How Nestle’s Handling of the Maggi Mess is a Huge PR Disaster
A lesson in PR: The Maggi row teaches how not to handle a crisis in the digital age.
The #MaggiMuddle is one of the biggest PR disasters for a company in the social media age.
Trust, betrayal of nostalgia, public perception and brand value were all at stake, yet the Nestle CEO’s response on Friday was a classic case of a little too less, a little too late. It was wimpish, dishonest, lacked empathy, bordering on utter disregard for the Indian sentiment.
The first notice which Nestle India got for unhealthy food practices and deceitful labelling was in March 2014. That is 15 months back. In July last year, Nestle appealed regarding the issue and Maggi was sent for testing in the Kolkata Central Food Laboratory, a NABL accredited government lab. In April this year when the results found high levels of lead and MSG, Nestle did not even respond the FDA warnings.
Nestle may have assumed that the government would be indifferent, that the media would move on, and the controversy would die a natural death. They were wrong.
Nestle’s Poor PR Machinery
The startling findings of lead and MSG in Maggi was confirmed in April 2015, the mainstream media picked up the issue, a month later, on May 20th.
There was a one month window for the food giant to get its act together.
They could’ve recalled the product voluntarily (Nestle did that in USA in 2014 over one complaint of incorrect packaging of Häagen-Dazs ice-cream), and come clean saying that the safety of Indians takes precedence over everything else.
1) They blocked all lines of communication with consumers. For more than a fortnight, barring a computer-generated statement, there was no word from Nestle. Nearly all beat journalists, including myself, wrote and re-wrote to Nestle for a more human, in-depth response, but Nestle was too arrogant for a 2-minute reply.
2) Their social media response was a disaster. Robotic replies, sharing heavy PDF files in the name of responses; Nestle India’s social media damage control has been a joke. Just look at the cookie-cutter responses in the photo below, clearly Nestle India was unwilling to establish consumer connect.
3) Nestle stayed in denial. For a situation of this magnitude, the Nestle global site does not even acknowledge the controversy in India.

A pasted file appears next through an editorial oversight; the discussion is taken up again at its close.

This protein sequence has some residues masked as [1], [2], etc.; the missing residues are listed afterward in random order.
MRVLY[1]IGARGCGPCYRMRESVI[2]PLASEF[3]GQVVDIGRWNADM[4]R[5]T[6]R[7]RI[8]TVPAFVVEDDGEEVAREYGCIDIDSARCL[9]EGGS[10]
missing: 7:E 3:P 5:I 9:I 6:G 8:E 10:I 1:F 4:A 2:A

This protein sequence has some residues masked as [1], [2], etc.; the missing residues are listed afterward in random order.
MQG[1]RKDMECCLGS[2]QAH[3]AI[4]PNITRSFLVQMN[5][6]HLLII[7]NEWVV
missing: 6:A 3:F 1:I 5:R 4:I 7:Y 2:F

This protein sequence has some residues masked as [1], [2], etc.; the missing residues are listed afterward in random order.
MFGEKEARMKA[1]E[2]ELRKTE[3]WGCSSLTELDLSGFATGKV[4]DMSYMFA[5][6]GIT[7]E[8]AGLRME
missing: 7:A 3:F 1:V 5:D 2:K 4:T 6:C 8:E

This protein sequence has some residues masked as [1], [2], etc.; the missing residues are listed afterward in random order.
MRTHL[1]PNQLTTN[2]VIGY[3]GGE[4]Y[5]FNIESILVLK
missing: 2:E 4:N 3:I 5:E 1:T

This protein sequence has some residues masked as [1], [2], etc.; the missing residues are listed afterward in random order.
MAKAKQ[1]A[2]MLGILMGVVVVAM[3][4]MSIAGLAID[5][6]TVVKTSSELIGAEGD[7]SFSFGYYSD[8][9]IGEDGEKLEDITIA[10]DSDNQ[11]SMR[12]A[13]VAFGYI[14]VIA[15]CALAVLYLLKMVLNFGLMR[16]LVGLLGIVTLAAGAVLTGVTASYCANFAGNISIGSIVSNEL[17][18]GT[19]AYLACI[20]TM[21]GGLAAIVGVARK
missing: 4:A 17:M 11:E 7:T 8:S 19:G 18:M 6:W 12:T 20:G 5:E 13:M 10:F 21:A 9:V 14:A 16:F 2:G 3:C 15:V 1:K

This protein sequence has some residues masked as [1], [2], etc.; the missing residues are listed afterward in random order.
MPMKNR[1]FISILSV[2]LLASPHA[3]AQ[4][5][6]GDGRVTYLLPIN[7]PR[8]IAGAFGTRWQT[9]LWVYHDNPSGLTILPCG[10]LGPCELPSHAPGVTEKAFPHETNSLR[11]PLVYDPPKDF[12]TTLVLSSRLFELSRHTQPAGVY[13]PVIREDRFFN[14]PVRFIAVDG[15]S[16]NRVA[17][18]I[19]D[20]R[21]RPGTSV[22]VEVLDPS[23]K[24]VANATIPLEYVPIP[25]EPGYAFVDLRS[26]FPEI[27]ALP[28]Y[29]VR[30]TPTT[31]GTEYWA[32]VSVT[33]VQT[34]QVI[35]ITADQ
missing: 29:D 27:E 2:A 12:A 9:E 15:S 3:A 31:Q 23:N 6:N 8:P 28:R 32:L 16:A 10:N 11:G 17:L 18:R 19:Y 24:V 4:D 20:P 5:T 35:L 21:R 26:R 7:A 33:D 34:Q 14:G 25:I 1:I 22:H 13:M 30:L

Maggi is Nestle India’s mascot. It is baffling to think why the company will let it boil in a soup.
Not the First Time Nestle is in a Soup
In June 2010, Nestle was trapped in a PR nightmare when the environmental group Greenpeace said that the company’s Kit Kat chocolate contained palm oil, whose production was leading to the destruction of rain forests in Indonesia, threatening Orangutans. To get their message across, Greenpeace created a spoof of a Kit Kat commercial where a man bored at work was eating the finger of an Orangutan.
Within a few hours, Nestle found itself in a ‘Twitstorm’ . Angry fans took to social media asking Nestle to “give the Orangutans a break”. It was trending on Twitter with 2.15 lakh tweets.
Instead of standing up for a good cause, Nestle got defensive and responded by warning users not to use altered versions of its logo and taking a snarky tone with its critics. It later apologised.
Food Crisis’ in the Past
Food giants Cadbury’s, Pepsi and Coca Cola, have been embroiled in food controversies in India before.
2003: Cadbury Worm Controversy: Worms were found in Cadbury’s iconic product, Dairy Milk in Mumbai. Cadbury stopped advertising for a month, went into an overdrive mode to show consumers that they care. They imported state-of-the-art machinery for 15 crores, started Project ‘Vishwas’ - an education initiative for 2 lakh retailers, and roped in Big B to assure quality practices.
2006: Pesticides in Fizzy Drinks: In one of the rarest of rare sights, Coke and Pepsi CEOs came together to address a joint press conference assuring people of the safety of their drinks. They also introduced a special safety seal which was meant to guarantee product quality.
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